Obama signals a big hedge on the 'public option'

A pre-mortem on Obama's crucial speech to Congress on Wednesday.
A pre-mortem on Obama's crucial speech to Congress on Wednesday.

Building up to Wednesday's speech by President Barack Obama to the Congress, all kinds of late signs and portents were developing regarding the content of his health-reform plan.

In his Labor Day speech to an AFL-CIO gathering in Cincinnati, Obama made clear his general support for a "public option" — that is, establishment of a government-run plan to compete with private health insurers — in final legislation but left the door open to something less. Earlier, House Speaker Nancy Pelosi had said final House legislation had to contain a public option but then backed off a bit the following day. (All three bills clearing House committees contain a public option).

Early Tuesday the Concord Coalition, co-chaired by former Senators Warren Rudman and Bob Kerrey, stated that any health-care plan could not deepen federal deficits and that its financing had to be spelled out. The bipartisan Committee for a Responsible Budget had made a similar statement earlier. Rep. Steny Hoyer, Pelosi's deputy in the House, followed Tuesday by praising the public option but stating that there was enough good in reform proposals, without a public option, that he would support them nonetheless. On the Senate side, Max Baucus, chair of the Senate Finance Committee, reportedly was preparing a legislative draft of his own suggesting a so-called trigger mechanism, which would activate a public or quasi-public option if after a few years private insurers were not suitably meeting public need.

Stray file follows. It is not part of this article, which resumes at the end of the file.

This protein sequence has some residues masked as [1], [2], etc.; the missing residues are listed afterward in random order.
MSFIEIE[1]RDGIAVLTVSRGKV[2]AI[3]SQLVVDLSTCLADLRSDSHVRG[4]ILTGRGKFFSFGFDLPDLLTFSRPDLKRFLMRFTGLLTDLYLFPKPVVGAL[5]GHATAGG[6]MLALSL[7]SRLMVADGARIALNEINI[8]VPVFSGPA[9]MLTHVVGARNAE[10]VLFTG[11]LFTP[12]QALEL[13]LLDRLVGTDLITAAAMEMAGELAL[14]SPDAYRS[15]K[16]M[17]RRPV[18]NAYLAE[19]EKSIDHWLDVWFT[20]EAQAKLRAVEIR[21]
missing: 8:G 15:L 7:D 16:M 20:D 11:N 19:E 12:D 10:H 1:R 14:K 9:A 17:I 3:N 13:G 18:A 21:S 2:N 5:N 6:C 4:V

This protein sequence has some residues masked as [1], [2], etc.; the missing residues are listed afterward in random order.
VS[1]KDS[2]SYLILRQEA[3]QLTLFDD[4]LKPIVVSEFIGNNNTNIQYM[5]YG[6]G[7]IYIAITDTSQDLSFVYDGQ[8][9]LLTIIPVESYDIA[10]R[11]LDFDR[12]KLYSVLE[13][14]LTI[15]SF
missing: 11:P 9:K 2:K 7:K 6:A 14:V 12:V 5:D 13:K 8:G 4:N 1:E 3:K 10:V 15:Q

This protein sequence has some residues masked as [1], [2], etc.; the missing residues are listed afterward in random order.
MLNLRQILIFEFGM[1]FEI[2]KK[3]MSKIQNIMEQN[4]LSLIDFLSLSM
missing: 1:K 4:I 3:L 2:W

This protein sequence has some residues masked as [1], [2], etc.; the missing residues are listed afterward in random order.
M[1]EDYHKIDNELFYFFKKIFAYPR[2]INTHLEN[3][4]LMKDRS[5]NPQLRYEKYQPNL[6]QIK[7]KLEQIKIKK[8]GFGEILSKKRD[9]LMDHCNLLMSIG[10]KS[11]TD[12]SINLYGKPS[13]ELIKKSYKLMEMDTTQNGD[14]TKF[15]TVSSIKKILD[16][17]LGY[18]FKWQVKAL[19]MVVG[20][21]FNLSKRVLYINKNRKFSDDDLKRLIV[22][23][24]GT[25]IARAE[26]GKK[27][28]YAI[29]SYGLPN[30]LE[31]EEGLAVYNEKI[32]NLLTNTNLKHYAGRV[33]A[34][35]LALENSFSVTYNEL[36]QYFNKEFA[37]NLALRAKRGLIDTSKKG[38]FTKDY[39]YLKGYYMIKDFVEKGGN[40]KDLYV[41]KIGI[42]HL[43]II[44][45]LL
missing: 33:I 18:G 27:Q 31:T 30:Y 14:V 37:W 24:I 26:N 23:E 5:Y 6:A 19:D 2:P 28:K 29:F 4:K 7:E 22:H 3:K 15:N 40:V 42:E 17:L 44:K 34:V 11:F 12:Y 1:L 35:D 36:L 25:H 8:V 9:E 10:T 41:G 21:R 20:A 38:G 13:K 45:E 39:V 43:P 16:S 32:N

Headed toward tomorrow's speech, Obama faces general Republican congressional opposition, Democratic House members polarized (between liberals and moderate Blue Dogs), and Democratic Senators generally favoring more incremental reforms than will be contained in any final House bill.

Best bet: Obama, as Hoyer, will say he favors comprehensive reform and "a public option" but that he will compromise as necessary to get a bill generally extending health-care coverage by insurers. His most difficult task tomorrow may be to convince both legislators and a national audience that ObamaCare will reduce rather than sharply increase rising federal deficits over the decade ahead. Broadcast time is 5 pm, Seattle time, Wednesday.


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About the Authors & Contributors

Ted Van Dyk

Ted Van Dyk

Ted Van Dyk has been active in national policy and politics since 1961, serving in the White House and State Department and as policy director of several Democratic presidential campaigns. He is author of Heroes, Hacks and Fools and numerous essays in national publications. You can reach him in care of editor@crosscut.com.